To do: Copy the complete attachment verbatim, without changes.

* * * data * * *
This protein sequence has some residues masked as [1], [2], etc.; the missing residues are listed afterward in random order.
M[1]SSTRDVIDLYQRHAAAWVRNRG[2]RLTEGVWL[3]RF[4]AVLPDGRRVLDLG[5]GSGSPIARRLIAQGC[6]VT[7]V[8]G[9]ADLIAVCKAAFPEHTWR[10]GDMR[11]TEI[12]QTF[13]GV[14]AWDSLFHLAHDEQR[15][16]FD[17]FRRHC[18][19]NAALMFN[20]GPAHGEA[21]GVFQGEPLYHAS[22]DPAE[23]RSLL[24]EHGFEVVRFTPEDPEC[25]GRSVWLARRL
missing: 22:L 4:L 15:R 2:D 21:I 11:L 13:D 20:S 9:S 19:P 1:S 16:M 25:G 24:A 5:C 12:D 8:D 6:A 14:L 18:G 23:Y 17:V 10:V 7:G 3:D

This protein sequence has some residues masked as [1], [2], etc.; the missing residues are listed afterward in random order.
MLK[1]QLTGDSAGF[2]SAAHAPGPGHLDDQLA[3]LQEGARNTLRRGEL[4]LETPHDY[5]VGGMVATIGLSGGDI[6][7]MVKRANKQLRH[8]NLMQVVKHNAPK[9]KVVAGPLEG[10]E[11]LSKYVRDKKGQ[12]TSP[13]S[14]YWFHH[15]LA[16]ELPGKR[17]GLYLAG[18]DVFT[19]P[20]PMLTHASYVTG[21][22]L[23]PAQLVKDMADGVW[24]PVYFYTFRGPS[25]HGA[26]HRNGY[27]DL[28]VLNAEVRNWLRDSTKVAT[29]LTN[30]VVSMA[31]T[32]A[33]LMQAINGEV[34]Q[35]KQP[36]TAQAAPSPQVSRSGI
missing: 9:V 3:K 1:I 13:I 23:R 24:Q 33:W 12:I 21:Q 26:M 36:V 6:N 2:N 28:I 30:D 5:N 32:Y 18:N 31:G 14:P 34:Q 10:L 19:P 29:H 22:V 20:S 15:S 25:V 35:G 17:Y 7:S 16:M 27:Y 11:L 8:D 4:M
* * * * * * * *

This protein sequence has some residues masked as [1], [2], etc.; the missing residues are listed afterward in random order.
M[1]SSTRDVIDLYQRHAAAWVRNRG[2]RLTEGVWL[3]RF[4]AVLPDGRRVLDLG[5]GSGSPIARRLIAQGC[6]VT[7]V[8]G[9]ADLIAVCKAAFPEHTWR[10]GDMR[11]TEI[12]QTF[13]GV[14]AWDSLFHLAHDEQR[15][16]FD[17]FRRHC[18][19]NAALMFN[20]GPAHGEA[21]GVFQGEPLYHAS[22]DPAE[23]RSLL[24]EHGFEVVRFTPEDPEC[25]GRSVWLARRL
missing: 22:L 4:L 15:R 2:D 21:I 11:L 13:D 20:S 9:S 19:P 1:S 16:M 25:G 24:A 5:C 12:D 8:D 6:A 14:L 18:G 23:Y 17:V 10:V 7:G 3:D

This protein sequence has some residues masked as [1], [2], etc.; the missing residues are listed afterward in random order.
MLK[1]QLTGDSAGF[2]SAAHAPGPGHLDDQLA[3]LQEGARNTLRRGEL[4]LETPHDY[5]VGGMVATIGLSGGDI[6][7]MVKRANKQLRH[8]NLMQVVKHNAPK[9]KVVAGPLEG[10]E[11]LSKYVRDKKGQ[12]TSP[13]S[14]YWFHH[15]LA[16]ELPGKR[17]GLYLAG[18]DVFT[19]P[20]PMLTHASYVTG[21][22]L[23]PAQLVKDMADGVW[24]PVYFYTFRGPS[25]HGA[26]HRNGY[27]DL[28]VLNAEVRNWLRDSTKVAT[29]LTN[30]VVSMA[31]T[32]A[33]LMQAINGEV[34]Q[35]KQP[36]TAQAAPSPQVSRSGI
missing: 9:V 3:K 1:I 13:I 23:R 24:Q 33:W 12:I 21:Q 26:M 36:V 6:N 2:N 28:I 30:D 5:N 32:Y 18:N 31:G 14:P 34:Q 10:L 19:P 29:H 22:V 20:S 15:S 25:V 35:G 17:Y 7:S 16:M 27:Y 11:L 8:D 4:M